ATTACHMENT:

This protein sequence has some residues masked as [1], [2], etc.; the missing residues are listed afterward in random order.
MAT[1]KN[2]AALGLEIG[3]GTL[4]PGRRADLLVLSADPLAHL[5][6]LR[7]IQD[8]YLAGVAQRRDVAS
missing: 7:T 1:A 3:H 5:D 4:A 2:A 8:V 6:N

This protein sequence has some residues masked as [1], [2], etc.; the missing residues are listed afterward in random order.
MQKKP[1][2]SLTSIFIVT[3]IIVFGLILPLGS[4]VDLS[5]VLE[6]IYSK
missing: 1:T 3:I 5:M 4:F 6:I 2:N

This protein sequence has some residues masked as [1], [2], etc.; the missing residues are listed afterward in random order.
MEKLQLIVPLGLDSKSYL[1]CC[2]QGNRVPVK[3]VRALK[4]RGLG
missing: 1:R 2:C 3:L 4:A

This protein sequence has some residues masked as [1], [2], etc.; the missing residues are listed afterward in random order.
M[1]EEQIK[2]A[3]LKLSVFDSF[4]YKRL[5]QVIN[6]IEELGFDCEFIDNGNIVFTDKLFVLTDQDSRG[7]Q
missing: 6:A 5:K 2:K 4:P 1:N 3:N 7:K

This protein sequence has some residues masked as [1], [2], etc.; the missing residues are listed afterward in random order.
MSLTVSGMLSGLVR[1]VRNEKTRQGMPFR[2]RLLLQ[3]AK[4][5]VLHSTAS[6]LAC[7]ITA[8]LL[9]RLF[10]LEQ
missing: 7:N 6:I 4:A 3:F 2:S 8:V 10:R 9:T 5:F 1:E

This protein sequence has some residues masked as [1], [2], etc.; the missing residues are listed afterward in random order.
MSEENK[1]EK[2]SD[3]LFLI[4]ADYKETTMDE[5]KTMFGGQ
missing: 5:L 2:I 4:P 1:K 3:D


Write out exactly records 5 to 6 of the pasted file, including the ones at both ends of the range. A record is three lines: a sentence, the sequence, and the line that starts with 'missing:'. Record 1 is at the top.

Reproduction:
This protein sequence has some residues masked as [1], [2], etc.; the missing residues are listed afterward in random order.
MSLTVSGMLSGLVR[1]VRNEKTRQGMPFR[2]RLLLQ[3]AK[4][5]VLHSTAS[6]LAC[7]ITA[8]LL[9]RLF[10]LEQ
missing: 7:N 6:I 4:A 3:F 2:S 8:V 10:R 9:T 5:F 1:E

This protein sequence has some residues masked as [1], [2], etc.; the missing residues are listed afterward in random order.
MSEENK[1]EK[2]SD[3]LFLI[4]ADYKETTMDE[5]KTMFGGQ
missing: 5:L 2:I 4:P 1:K 3:D